Food irradiation is a process by which food is exposed to ionizing radiation to destroy microorganisms, bacteria, viruses, or insects that might be present in the food. One of the purposes for food irradiation is to prolong the shelf-life of food. It is also used to delay the ripening of fruits or the sprouting of vegetables.
The new study arose from a mysterious affliction of pregnant cats. A company testing the effects of irradiated food on growth and development reported that some cats fed such a diet developed severe neurological dysfunction, including movement disorders, vision loss and paralysis.
“After being on the diet for three to four months, the pregnant cats started to develop progressive neurological disease,” says Duncan, a professor of medical sciences at the UW-Madison School of Veterinary Medicine.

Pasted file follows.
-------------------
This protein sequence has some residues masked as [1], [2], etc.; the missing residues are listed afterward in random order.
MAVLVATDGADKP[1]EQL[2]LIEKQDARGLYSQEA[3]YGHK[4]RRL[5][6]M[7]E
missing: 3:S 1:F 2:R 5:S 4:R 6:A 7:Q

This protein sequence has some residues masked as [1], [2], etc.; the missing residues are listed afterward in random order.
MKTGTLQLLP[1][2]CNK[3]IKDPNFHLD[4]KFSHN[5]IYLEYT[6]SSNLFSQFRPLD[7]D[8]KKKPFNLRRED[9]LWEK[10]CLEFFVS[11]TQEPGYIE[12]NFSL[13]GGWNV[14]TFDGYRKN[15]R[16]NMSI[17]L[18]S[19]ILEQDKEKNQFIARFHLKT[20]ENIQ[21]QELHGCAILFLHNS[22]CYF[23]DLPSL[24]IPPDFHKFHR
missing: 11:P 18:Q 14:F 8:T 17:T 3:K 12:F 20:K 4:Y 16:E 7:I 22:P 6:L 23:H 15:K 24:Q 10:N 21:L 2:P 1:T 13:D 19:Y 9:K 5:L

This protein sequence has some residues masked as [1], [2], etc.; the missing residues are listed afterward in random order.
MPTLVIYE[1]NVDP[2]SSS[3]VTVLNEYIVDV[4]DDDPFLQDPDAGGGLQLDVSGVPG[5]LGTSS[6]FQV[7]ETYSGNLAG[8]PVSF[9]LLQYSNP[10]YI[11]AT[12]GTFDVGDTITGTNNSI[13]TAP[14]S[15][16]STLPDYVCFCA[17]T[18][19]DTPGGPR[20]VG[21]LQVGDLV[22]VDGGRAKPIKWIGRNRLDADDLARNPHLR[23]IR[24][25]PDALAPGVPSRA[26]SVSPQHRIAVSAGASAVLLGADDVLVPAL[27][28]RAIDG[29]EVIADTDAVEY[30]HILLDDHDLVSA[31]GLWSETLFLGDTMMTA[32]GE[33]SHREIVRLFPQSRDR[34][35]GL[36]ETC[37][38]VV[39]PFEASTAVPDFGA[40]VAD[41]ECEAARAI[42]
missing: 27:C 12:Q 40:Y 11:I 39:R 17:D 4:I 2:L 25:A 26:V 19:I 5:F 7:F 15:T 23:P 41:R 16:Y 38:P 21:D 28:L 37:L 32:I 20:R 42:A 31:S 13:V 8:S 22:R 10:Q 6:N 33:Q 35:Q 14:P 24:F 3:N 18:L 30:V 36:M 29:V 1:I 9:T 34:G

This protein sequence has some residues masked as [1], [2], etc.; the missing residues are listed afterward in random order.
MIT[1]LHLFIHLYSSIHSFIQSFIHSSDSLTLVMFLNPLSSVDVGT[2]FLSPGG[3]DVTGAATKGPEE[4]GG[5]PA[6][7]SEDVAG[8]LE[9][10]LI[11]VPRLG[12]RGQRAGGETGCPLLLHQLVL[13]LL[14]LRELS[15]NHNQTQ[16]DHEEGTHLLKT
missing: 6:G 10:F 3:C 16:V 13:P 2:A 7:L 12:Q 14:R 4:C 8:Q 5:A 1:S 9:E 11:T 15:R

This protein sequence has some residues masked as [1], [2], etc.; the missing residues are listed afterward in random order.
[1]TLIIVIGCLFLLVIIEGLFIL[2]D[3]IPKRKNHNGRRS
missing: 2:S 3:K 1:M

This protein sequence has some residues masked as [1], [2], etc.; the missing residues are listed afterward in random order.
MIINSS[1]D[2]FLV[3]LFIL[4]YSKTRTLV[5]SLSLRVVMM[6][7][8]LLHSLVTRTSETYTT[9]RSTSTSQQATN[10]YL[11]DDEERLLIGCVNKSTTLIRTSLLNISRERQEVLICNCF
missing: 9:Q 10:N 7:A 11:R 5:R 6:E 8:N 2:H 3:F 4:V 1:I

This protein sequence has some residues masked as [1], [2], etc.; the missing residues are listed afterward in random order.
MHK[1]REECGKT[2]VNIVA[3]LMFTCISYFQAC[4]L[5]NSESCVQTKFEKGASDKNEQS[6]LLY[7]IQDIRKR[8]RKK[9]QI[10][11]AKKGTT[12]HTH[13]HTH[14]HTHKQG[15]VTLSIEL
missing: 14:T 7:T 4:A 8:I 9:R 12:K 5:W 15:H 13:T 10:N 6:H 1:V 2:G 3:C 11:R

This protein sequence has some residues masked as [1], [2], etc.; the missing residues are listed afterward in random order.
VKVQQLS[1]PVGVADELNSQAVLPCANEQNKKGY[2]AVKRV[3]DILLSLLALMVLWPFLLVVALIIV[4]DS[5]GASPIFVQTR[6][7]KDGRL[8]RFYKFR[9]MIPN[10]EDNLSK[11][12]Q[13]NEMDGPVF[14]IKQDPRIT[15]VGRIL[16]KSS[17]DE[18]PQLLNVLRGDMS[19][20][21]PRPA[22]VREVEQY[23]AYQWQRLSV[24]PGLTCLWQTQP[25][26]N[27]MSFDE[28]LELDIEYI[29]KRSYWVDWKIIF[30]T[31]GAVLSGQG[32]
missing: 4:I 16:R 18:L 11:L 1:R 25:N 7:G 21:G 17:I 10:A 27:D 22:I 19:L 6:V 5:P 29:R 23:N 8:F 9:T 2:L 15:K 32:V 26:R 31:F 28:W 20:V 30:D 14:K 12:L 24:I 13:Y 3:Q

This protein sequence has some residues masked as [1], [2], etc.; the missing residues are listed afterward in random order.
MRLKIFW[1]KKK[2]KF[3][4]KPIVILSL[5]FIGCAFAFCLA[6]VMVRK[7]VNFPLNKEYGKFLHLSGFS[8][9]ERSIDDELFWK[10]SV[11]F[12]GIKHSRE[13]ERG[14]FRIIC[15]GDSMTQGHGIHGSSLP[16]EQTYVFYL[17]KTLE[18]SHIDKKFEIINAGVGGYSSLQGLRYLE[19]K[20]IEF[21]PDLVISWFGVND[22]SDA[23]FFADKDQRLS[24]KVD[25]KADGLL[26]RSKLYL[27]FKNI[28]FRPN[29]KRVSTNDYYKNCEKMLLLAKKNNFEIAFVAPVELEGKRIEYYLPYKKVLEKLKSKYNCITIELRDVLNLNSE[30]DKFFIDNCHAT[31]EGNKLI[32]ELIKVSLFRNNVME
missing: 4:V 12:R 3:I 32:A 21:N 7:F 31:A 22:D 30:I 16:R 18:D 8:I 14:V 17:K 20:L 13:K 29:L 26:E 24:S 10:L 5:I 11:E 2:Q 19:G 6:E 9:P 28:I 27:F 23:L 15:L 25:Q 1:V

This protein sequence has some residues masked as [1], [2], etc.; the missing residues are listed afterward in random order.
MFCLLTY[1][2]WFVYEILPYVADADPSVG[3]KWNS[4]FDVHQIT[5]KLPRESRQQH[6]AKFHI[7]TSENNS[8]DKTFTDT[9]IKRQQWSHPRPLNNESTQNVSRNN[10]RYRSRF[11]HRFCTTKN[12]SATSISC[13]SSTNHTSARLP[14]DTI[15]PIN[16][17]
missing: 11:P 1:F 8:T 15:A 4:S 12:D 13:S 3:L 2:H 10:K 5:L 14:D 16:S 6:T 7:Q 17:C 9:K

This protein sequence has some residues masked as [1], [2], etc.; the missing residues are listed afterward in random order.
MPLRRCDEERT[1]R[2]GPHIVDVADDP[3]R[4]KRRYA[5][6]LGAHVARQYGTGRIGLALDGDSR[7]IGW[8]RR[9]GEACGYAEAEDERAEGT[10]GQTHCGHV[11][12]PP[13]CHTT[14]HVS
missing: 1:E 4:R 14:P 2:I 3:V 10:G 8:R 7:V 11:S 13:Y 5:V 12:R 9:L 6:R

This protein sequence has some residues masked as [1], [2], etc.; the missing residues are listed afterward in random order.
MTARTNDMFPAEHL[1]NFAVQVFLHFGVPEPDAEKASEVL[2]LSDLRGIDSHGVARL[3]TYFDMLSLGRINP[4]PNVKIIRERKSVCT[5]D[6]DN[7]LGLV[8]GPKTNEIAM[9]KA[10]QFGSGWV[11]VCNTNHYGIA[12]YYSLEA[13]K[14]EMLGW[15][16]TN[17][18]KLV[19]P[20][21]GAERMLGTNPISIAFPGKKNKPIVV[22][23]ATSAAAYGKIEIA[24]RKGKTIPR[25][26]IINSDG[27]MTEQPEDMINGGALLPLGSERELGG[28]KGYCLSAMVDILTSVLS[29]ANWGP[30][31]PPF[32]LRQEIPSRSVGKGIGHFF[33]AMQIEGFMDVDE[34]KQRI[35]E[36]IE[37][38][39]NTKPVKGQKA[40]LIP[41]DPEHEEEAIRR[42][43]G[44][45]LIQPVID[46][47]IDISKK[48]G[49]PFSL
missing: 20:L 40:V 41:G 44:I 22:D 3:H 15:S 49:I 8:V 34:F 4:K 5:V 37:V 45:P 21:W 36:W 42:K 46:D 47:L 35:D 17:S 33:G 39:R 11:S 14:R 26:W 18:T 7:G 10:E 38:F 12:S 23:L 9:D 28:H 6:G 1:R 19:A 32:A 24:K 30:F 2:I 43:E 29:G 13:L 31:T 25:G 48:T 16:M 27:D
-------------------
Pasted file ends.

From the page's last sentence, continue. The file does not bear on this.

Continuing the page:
Myelin is a fatty substance that forms a sheath for nerve fibers, known as axons, and facilitates the conduction of nerve signals. Its loss through disease causes impairment of sensation, movement, cognition and other functions, depending on which nerves are affected.
The afflicted cats were shown to have severe and widely distributed demyelination of the central nervous system. In cats removed from the diet, demyelinated axons slowly became remyelinated, but the restored myelin sheaths were still not as thick as healthy myelin.
In this report, the central point is that the cats recovered slowly from the “severe neurological dysfunctions” after they stopped eating irradiated food. The researchers totally disregarded the fact that irradiation caused the damage to begin with.